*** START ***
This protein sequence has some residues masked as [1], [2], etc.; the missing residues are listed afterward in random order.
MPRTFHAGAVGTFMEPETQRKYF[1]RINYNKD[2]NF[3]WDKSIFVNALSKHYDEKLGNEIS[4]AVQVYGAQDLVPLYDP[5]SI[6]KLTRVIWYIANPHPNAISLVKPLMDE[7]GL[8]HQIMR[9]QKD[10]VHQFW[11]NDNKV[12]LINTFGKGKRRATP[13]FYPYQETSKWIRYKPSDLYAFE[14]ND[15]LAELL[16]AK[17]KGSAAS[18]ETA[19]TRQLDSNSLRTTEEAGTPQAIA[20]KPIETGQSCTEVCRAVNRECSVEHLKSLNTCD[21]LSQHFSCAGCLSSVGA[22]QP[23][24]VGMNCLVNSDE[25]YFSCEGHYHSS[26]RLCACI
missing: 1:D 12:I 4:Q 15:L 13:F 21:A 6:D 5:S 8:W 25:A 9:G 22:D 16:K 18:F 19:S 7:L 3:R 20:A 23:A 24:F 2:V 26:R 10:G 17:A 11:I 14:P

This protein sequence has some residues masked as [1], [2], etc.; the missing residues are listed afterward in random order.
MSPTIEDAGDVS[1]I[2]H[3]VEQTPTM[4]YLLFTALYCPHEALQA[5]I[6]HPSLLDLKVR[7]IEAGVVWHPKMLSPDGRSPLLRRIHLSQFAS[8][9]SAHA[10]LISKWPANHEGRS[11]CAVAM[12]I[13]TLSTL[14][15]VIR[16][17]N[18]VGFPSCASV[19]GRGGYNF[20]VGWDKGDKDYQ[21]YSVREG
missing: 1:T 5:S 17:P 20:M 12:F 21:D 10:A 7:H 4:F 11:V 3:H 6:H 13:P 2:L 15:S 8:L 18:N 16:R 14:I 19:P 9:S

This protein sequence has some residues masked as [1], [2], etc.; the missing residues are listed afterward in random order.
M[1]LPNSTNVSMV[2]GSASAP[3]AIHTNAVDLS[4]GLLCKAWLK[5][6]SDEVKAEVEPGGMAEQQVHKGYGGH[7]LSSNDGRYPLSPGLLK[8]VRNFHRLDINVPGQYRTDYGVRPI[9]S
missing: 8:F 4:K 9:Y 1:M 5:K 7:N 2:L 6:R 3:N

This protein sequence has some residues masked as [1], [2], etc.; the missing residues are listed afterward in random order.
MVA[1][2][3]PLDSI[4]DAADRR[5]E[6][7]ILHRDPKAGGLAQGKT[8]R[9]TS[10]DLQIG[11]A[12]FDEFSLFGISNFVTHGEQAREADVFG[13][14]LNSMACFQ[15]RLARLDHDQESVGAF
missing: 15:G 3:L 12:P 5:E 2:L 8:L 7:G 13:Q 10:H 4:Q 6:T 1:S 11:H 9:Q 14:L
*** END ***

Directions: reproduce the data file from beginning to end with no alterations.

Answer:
This protein sequence has some residues masked as [1], [2], etc.; the missing residues are listed afterward in random order.
MPRTFHAGAVGTFMEPETQRKYF[1]RINYNKD[2]NF[3]WDKSIFVNALSKHYDEKLGNEIS[4]AVQVYGAQDLVPLYDP[5]SI[6]KLTRVIWYIANPHPNAISLVKPLMDE[7]GL[8]HQIMR[9]QKD[10]VHQFW[11]NDNKV[12]LINTFGKGKRRATP[13]FYPYQETSKWIRYKPSDLYAFE[14]ND[15]LAELL[16]AK[17]KGSAAS[18]ETA[19]TRQLDSNSLRTTEEAGTPQAIA[20]KPIETGQSCTEVCRAVNRECSVEHLKSLNTCD[21]LSQHFSCAGCLSSVGA[22]QP[23][24]VGMNCLVNSDE[25]YFSCEGHYHSS[26]RLCACI
missing: 1:D 12:I 4:Q 15:L 13:F 21:A 6:D 5:S 8:W 25:A 9:G 22:D 16:K 18:F 19:S 7:L 3:R 20:A 23:A 24:F 2:V 26:R 10:G 17:A 11:I 14:P

This protein sequence has some residues masked as [1], [2], etc.; the missing residues are listed afterward in random order.
MSPTIEDAGDVS[1]I[2]H[3]VEQTPTM[4]YLLFTALYCPHEALQA[5]I[6]HPSLLDLKVR[7]IEAGVVWHPKMLSPDGRSPLLRRIHLSQFAS[8][9]SAHA[10]LISKWPANHEGRS[11]CAVAM[12]I[13]TLSTL[14][15]VIR[16][17]N[18]VGFPSCASV[19]GRGGYNF[20]VGWDKGDKDYQ[21]YSVREG
missing: 1:T 5:S 17:P 20:M 12:F 21:D 10:A 7:H 4:F 11:V 3:H 6:H 13:P 2:L 15:S 8:L 18:N 16:R 14:I 19:P 9:S

This protein sequence has some residues masked as [1], [2], etc.; the missing residues are listed afterward in random order.
M[1]LPNSTNVSMV[2]GSASAP[3]AIHTNAVDLS[4]GLLCKAWLK[5][6]SDEVKAEVEPGGMAEQQVHKGYGGH[7]LSSNDGRYPLSPGLLK[8]VRNFHRLDINVPGQYRTDYGVRPI[9]S
missing: 8:F 4:K 9:Y 1:M 5:K 7:N 2:L 6:R 3:N

This protein sequence has some residues masked as [1], [2], etc.; the missing residues are listed afterward in random order.
MVA[1][2][3]PLDSI[4]DAADRR[5]E[6][7]ILHRDPKAGGLAQGKT[8]R[9]TS[10]DLQIG[11]A[12]FDEFSLFGISNFVTHGEQAREADVFG[13][14]LNSMACFQ[15]RLARLDHDQESVGAF
missing: 15:G 3:L 12:P 5:E 2:L 8:L 7:G 13:Q 10:H 4:Q 6:T 1:S 11:H 9:Q 14:L